Police authorities accused of Data Protection Act breach

The Information Commissioner's Office (ICO) has received complaints against four police authorities who refuse to comply with the principles of the Data Protection Act.

The Information Commissioner's Office (ICO) has received complaints against four police authorities who refuse to comply with the principles of the Data Protection Act.

Humberside, Northumbria, Staffordshire and West Midlands police have all appealed against ICO orders to delete old criminal convictions from the Police National Computer (PNC), despite this being a principle enshrined in the Data Protection Act.

By appealing against the rulings, individuals claim the police are defying the law they are meant to uphold.

This is an important principle that must be upheld, says Liberal Democrat shadow home secretary, Nick Clegg. "The government [has] the biggest databases in the world without any meaningful public debate," he said. He hailed the information commissioner as "a lone voice seeking to protect British liberties".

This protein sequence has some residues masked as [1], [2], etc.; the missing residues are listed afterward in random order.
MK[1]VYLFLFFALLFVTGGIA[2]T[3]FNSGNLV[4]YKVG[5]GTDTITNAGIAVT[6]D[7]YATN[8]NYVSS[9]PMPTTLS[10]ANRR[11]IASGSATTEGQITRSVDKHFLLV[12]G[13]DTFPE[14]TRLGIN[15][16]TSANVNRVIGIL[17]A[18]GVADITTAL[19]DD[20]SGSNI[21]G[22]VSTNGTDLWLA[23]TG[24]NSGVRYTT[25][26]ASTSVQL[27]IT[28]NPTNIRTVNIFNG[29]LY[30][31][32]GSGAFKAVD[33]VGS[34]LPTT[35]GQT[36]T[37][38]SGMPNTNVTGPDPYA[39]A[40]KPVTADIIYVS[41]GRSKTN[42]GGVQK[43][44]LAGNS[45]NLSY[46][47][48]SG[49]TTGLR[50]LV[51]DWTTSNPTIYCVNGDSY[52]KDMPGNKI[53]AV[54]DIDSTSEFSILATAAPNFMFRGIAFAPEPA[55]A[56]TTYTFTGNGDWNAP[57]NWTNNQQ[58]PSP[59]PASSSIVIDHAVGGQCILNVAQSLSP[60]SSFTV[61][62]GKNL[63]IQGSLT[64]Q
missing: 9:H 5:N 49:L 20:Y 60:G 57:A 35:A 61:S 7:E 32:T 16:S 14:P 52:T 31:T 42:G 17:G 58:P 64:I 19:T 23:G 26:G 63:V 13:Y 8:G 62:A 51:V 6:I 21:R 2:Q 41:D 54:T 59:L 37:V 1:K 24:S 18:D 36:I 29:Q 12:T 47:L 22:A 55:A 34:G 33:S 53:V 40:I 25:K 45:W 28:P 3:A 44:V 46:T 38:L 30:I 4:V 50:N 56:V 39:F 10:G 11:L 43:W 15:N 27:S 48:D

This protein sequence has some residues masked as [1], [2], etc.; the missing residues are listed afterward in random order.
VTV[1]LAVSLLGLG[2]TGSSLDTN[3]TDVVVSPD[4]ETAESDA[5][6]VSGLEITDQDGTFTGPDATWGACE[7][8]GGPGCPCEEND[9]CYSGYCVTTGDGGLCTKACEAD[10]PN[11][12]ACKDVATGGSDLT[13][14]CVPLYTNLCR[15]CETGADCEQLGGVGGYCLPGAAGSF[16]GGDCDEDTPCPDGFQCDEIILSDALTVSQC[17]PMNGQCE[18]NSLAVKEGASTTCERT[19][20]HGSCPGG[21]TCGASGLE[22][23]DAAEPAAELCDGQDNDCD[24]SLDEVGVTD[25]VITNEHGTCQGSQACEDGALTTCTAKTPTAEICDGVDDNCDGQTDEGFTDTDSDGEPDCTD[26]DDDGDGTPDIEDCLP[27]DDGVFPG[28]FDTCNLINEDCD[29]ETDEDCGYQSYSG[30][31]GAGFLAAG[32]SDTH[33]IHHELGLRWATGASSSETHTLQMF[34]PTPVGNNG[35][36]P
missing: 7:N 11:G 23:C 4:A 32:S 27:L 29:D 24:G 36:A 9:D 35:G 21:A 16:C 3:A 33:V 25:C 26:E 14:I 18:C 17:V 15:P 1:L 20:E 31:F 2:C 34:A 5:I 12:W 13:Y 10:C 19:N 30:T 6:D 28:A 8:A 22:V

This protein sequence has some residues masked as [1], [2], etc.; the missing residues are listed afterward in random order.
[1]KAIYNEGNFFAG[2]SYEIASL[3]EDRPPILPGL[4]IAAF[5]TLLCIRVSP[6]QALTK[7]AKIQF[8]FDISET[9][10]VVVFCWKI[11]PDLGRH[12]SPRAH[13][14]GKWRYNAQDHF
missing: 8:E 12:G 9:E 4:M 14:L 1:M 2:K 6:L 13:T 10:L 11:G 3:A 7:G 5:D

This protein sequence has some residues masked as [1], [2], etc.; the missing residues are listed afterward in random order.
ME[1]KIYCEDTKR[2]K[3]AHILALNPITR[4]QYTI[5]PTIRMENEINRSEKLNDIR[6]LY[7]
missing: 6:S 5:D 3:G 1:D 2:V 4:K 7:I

Mick Gorrill, assistant commissioner for the ICO and a former police detective superintendent, said that each case had its own merit, but appeals would only be important in circumstances where the public interest was obviously under threat.

West Midlands Police is fighting to preserve a record of an attempted theft, which happened more than 25 years ago. Staffordshire Police has invested legal resources to preserve the record of a child cautioned for a minor assault. Police have said the record will not be removed until the child reaches her 100th birthday.

"There is no justification in terms of policing purposes for retaining the information," said Gorrill.




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